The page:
For 38 years, parish has provided hospitality to pro-lifers

By the end of today, volunteers in the parish hall at St. Peter’s on Capitol Hill will have handed out 175 dozen doughnuts, served gallons of hot coffee and hot water for tea and hot chocolate, and given out numerous small containers of juice  — all in the name of hospitality for pro-lifers coming to town for today’s annual March for Life.

Chartered buses started arriving around 4:30 a.m. and volunteers were already in the hall by 4 a.m., ready to offer refreshments and warm smiles to folks who traveled overnight to come to Washington to mark the 38th anniversary of Roe v. Wade. Pro-lifers come in waves throughout the morning and then head down to the National Mall for the noon rally, followed by a march up Constitution to the Supreme Court. St. Peter’s also offers four Masses.

Why do it? “Because the parish is always pro-life” and shows solidarity with the marchers, said volunteer Dr. Anthony Martinez. “It’s a full expression of our faith,” said coordinator Suzanne O’Connor. She said the parish has provided hospitality since the first anniversary of  Roe. But, she noted, it doesn’t happen without dozens of volunteers working throughout the day and helping in the days beforehand.

Members of the Winkhart family of Canton, Ohio, pray during the opening Mass of the National Prayer Vigil for Life at the Basilica of the National Shrine of the Immaculate Conception in Washington Sunday evening. (CNS/Nancy Wiechec)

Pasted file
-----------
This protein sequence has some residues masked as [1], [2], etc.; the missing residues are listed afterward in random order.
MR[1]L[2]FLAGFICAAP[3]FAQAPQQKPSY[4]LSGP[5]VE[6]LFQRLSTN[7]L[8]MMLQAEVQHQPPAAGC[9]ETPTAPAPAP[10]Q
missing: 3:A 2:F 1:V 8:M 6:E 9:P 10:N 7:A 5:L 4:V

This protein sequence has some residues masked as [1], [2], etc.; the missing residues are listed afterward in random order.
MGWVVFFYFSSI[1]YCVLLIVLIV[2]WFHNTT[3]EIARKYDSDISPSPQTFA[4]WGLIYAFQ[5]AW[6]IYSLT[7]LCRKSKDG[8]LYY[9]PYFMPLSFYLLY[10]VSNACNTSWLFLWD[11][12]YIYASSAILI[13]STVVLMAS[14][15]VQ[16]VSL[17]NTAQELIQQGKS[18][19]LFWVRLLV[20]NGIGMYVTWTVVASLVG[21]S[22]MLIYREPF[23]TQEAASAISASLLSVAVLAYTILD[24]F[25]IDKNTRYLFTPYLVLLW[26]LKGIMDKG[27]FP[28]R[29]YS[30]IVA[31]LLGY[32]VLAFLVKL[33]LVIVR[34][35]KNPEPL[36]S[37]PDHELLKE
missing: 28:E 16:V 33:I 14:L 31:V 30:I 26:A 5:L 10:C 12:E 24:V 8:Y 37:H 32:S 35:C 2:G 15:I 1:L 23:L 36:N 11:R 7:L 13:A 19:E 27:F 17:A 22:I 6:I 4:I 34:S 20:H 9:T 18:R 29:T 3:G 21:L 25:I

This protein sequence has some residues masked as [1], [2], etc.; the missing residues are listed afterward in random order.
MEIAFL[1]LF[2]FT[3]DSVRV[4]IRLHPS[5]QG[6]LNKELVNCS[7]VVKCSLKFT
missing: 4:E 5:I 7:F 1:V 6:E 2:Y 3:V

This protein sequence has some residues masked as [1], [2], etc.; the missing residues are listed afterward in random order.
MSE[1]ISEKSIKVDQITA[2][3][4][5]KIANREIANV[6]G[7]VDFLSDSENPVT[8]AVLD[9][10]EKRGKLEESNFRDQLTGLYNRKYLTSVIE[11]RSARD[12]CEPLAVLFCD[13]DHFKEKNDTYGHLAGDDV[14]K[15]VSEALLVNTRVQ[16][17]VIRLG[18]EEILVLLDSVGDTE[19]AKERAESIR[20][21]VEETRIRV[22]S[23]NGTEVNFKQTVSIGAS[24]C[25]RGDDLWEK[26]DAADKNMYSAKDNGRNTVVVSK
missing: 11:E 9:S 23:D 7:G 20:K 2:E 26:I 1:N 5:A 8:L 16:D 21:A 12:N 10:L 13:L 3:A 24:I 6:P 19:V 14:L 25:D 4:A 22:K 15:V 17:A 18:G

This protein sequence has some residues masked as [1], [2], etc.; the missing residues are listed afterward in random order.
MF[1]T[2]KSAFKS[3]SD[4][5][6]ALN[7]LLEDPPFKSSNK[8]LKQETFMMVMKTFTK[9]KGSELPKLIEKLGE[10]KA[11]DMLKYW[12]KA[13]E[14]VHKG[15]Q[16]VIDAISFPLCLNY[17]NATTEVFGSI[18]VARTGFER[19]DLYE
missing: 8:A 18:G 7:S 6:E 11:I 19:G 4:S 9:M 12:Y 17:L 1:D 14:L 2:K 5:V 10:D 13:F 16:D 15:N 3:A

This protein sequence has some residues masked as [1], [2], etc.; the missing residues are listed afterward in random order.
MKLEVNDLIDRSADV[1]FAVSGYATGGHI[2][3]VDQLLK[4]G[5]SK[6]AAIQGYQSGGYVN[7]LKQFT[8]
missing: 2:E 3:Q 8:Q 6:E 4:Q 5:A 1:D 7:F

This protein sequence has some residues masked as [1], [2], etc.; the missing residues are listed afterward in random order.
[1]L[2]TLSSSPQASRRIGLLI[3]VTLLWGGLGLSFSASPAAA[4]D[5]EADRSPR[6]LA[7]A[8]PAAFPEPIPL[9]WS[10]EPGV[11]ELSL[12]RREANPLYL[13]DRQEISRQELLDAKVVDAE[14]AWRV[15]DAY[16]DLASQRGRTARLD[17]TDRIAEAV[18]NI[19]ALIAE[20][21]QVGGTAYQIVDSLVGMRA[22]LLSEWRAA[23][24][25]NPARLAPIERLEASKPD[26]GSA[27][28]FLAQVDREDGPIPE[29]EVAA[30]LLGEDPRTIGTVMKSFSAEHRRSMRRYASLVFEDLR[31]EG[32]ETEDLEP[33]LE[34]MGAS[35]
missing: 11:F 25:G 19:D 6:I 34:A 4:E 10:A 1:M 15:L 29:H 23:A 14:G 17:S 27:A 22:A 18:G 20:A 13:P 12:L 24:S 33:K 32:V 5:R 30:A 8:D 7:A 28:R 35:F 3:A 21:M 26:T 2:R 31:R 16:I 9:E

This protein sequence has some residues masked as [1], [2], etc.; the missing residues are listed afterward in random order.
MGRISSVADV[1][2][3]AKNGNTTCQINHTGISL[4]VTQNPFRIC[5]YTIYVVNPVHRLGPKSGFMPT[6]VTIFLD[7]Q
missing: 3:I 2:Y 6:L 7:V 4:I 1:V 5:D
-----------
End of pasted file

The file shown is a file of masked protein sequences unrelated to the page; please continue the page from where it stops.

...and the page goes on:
This weekend in Washington there was a lot of pro-life activity, including the Cardinal O’Connor conference at Georgetown University and the all-night vigil at the Basilica of the National Shrine of the Immaculate Conception — not to mention marches and rallies around the country, including in San Francisco, where organizers said a Jan. 22 march drew a record crowd of at least 40,000 pro-life activists. “We are here to break the bondage of the culture of death,” Walk for Life co-chair Dolores Meehan said.

Pope hails digital media possibilities, cautions on misuse

The Vatican has a website for young people,

VATICAN CITY — In his World Communications Day message issued today, Pope Benedict extolled the “wonders” of the digital age and said they had opened unprecedented opportunities to spread the Gospel.

The pope invited Christians to join social media, saying this new model of information sharing was something the church could and should work with. But he also said there was a “Christian” way of being online: honest, responsible and respectful of others.

He noted some risks posed by the digital revolution: superficiality, replacing real-life contact with virtual interaction and constructing an artificial public profile that doesn’t correspond to the authentic person.

At a press conference today, Vatican officials candidly acknowledged that the 83-year-old pope doesn’t surf the Internet much. He still writes with a pen and prefers to let aides navigate online, said Father Federico Lombardi, the Vatican spokesman.

At the same time, Father Lombardi said, the pope has approved and shown great interest in the Vatican’s Internet projects.

The next big thing on the Vatican’s digital horizon is the unveiling of an Internet portal for news and features from various Vatican media. Archbishop Claudio Celli, head of the Pontifical Council for Social Communications, said he hopes an initial version of the site — in Italian and English — will be up and running by Easter.